L’Association des professionnels de la chanson et de la musique (APCM) has announced the nominees for the 9th edition of the Trille Or Awards Gala, with Saskatchewan artists honoured with numerous recommendations. This biennial gala is an opportunity to celebrate musical excellence and to celebrate French-Canadian music. A total of forty-four artists and industry professionals from across the country are nominated in twenty-two categories for this edition of the Trille Or Awards Gala.
Shawn Jobin by Kenton DoupeThe Trille Or awards have undergone significant changes over the past year with the opening of classes to Western Canadian artists, and new categories for artists Acadians and Quebec artists. Thus, the first time, the Gala will emphasize the musical excellence of the artists coming from the four corners of the country. Over Trille week (May 1-6, 2017), a program will be held including lectures, keynotes, networking events, showcases, and more.
Courtesy of Ray Connolly The Daily Mail Peter Sarstedt pictured with Anita Atke at London Heathrow Airport in 1969
Many popular songs catch the feeling of the time. That’s why they become popular. But few songs are able to freeze that moment to the extent that nearly half a century after we first heard it we can sing along to the lyrics.
That was what Peter Sarstedt, who died January 8, 2017 at age 75, achieved with his #1 smash Where Do You Go To (My Lovely). He was not quite a one-hit wonder (his follow-up, Frozen Orange Juice, also made the Top Ten), but Sarstedt’s career was defined by that No 1 song.
And what a song. Sounding unlike anything else that was around in 1969, it topped the charts all over Europe and in Australia, and was a hit even in Japan.
Just to hear that opening French-sounding accordion, playing in the then dreaded waltz-time — a rhythm your grandparents used to dance to — at the very height of the Sixties, should have condemned it to everlasting obscurity. But the very opposite happened. It touched an international nerve.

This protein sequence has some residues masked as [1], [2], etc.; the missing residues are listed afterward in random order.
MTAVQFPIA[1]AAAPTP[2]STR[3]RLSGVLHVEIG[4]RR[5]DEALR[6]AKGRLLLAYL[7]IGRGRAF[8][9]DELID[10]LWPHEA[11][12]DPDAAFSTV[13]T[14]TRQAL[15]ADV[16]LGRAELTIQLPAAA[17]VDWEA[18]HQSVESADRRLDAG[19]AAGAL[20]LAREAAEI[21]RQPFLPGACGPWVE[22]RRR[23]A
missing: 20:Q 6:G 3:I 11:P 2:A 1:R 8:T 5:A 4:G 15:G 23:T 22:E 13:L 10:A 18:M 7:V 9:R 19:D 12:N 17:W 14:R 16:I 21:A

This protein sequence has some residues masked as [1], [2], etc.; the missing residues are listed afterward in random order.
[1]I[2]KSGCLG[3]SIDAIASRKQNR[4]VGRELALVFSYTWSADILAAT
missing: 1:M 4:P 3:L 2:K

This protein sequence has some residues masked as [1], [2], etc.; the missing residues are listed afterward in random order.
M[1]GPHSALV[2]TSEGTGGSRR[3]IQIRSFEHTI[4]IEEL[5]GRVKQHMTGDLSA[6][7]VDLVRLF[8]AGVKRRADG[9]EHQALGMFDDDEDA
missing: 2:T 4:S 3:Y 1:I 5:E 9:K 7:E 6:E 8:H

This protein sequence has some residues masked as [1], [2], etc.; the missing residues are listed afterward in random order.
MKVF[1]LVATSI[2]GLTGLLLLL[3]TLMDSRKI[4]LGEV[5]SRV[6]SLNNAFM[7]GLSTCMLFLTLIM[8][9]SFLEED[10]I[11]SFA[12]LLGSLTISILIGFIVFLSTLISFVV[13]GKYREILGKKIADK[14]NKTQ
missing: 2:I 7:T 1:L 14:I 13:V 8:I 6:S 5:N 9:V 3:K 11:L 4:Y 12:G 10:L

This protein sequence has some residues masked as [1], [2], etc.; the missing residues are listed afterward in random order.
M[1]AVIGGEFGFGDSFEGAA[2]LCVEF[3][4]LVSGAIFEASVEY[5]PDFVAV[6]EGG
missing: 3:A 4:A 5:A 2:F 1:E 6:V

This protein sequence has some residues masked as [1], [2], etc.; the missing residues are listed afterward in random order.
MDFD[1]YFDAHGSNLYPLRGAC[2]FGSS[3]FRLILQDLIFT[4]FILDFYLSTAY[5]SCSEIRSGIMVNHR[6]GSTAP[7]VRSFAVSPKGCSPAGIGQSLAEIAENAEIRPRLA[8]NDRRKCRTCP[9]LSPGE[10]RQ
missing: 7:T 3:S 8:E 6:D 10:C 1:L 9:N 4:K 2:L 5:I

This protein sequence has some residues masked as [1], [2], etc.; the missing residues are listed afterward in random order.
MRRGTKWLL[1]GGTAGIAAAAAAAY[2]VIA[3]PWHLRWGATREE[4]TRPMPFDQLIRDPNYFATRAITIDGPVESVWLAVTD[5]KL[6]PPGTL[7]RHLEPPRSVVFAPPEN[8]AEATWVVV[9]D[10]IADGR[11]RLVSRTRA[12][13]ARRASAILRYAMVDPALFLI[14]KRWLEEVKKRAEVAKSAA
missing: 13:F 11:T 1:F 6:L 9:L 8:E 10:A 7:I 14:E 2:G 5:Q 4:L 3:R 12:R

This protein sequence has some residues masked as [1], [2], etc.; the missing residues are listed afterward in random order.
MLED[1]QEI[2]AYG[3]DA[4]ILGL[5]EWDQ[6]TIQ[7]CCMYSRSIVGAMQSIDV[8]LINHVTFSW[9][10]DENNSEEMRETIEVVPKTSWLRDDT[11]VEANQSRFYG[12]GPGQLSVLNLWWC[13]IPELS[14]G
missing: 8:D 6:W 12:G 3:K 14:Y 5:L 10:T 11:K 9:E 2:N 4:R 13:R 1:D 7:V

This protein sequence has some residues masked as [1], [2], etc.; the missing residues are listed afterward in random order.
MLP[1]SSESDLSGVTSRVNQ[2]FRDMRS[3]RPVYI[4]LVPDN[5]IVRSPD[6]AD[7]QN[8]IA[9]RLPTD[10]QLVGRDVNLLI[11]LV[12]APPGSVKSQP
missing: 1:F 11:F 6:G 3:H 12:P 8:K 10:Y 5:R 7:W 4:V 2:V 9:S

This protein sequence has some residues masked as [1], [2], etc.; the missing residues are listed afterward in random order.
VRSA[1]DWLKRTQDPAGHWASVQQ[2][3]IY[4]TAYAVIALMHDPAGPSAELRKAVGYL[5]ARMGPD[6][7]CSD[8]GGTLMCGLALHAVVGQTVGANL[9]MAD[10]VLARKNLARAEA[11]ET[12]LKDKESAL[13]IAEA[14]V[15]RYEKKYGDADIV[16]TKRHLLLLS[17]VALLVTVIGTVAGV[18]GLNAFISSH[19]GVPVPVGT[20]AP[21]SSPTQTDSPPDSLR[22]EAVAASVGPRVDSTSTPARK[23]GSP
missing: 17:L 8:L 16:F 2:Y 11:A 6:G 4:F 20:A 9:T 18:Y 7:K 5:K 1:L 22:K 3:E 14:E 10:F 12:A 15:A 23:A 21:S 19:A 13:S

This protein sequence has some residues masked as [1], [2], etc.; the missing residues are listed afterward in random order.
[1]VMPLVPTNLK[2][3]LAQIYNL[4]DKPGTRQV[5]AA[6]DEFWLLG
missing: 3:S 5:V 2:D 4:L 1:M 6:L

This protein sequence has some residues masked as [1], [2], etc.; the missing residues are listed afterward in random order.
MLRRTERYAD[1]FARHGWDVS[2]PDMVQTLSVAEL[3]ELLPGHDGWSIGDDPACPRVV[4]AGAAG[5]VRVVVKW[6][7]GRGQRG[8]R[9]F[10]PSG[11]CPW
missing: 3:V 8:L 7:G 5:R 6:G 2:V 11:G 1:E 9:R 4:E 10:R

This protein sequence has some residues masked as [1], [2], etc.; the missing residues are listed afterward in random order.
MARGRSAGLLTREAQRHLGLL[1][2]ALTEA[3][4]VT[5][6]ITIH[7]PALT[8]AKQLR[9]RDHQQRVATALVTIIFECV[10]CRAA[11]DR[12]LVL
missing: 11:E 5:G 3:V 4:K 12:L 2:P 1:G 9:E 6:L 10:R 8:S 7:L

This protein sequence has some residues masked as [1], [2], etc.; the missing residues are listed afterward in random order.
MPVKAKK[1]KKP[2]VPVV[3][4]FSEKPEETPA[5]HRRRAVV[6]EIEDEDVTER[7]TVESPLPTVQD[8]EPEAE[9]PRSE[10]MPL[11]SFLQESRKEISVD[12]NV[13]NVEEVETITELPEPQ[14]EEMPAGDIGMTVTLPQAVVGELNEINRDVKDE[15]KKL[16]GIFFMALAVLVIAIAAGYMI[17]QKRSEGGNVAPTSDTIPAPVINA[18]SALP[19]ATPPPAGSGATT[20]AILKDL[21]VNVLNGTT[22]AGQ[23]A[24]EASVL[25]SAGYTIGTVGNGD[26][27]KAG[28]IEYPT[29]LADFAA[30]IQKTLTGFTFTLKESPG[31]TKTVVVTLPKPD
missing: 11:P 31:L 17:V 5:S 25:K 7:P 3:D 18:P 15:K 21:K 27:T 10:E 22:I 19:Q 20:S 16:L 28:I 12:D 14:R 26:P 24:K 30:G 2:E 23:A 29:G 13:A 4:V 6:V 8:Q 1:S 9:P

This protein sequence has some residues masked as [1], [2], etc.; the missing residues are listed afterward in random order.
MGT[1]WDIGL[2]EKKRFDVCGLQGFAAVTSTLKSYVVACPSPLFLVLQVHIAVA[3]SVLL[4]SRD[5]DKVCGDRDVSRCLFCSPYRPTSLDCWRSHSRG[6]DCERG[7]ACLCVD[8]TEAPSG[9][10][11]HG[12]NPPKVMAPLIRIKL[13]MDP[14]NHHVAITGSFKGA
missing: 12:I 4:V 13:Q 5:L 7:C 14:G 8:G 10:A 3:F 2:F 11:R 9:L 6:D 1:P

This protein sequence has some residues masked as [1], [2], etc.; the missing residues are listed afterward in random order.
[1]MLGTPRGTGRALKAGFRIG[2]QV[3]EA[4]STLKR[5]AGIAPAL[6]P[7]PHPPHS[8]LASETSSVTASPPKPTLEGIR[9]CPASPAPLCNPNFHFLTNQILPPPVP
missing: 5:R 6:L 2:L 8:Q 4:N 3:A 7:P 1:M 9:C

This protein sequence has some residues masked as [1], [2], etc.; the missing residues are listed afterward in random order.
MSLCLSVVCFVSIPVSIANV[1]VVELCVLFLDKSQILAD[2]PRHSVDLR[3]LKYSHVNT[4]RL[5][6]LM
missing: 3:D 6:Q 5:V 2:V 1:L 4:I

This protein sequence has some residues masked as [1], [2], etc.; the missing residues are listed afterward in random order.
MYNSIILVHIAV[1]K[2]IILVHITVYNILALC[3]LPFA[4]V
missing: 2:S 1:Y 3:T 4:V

On January 9, 2017 SOCAN launched its new, monthly “Song Camp Mondays” initiative, whereby SOCAN members can apply to participate in a three-person, one-day writing session at the SOCAN Toronto office, at 41 Valleybrook Drive. Applicants, who must be SOCAN members, will be chosen at random, and SOCAN members can apply here. Submissions are open to all SOCAN songwriter members, regardless of musical genre, skill level, geographical location, or whether the applicant has a publisher or not.
“Song Camp Mondays” are designed to help Canadian songwriters build their relationships, gain experience collaborating, and advance their craft by bringing the song camp experience to as many SOCAN writers as possible”.
“We believe that by nurturing the Canadian songwriting ecosystem, the entire industry benefits,” says Michael McCarty, SOCAN Chief Membership and Business Development Officer. “Music publishers, record labels, managers, agents, and of course the writers themselves all win when we can help those at the grassroots gain the kind of valuable experience, relationships, knowledge – and most importantly, confidence – that we’ve seen from the song camps that we organize and sponsor. We believe that great things will come from this project and we plan to eventually bring it to other parts of the country as well.”
There’s little doubt that had Robbie Burns, the Ploughman Poet, been born a hundred years later he would have been a certified triple A rock star. The ladies’ man, the poet, the eternal romantic.
Burns was in fact regarded as a pioneer of the Romantic period, an artistic, literary, musical and intellectual movement that started in Europe toward the end of the 18th century, peaking from about 1800 to 1850. Whether his subject was a man or a mouse or even a louse, Scotland’s National Bard had that rare talent of putting himself into others peoples place and circumstances and found a way to express life's universal emotions.
Burns was capable of creating traditional ballads and romantic songs and humorous songs and poem. Robert Burns composed some of the world's most instantly recognizable lines of poetry and song lyrics. His “Auld Land Syne” is a staple around the world on New Year’s Eve. It IS because of Rabbie Burns that we promise,every Hogmanay, to 'tak a cup o' kindness' with the people and go into the new year with a proclamation of hope for the future.“
He wrote love songs that spoke to people’s hearts and the women loved him and his ability to flesh out the emotions of love. Like Kris Kristofferson did in the ‘70’s with his “I don’t want to be alone, so help me make it through the night “Burns did with “My Love is Like a Red Red Rose” with lines like “ My love is like a red, red rose, that’s newly sprung in June. My love is like a melody that’s sweetly played in tune.”
Venues may come and go but Toronto's got live, if you want it.
"Our current climate leaves many feeling apathetic but despair can act as a compass - the less you can ignore, the more you have to act." This cryptic call to arms from cold wave artrock band Austra's guiding light Katie Stelmanis is at the core of upcoming album Future Politics, out Jan.6. Austra recently revealed the video for the album's title track and kicks off an extensive international tour on January 20 at The Mod Club with Lafawndah
Austra's third LP is the Canadian band's most ambitious to date and calls for radical hope: "a commitment to replace the approaching dystopia," says Stelmanis, who leads Austra with the support of Maya Postepski (Princess Century, TR/ST), Dorian Wolf, and Ryan Wonsiak.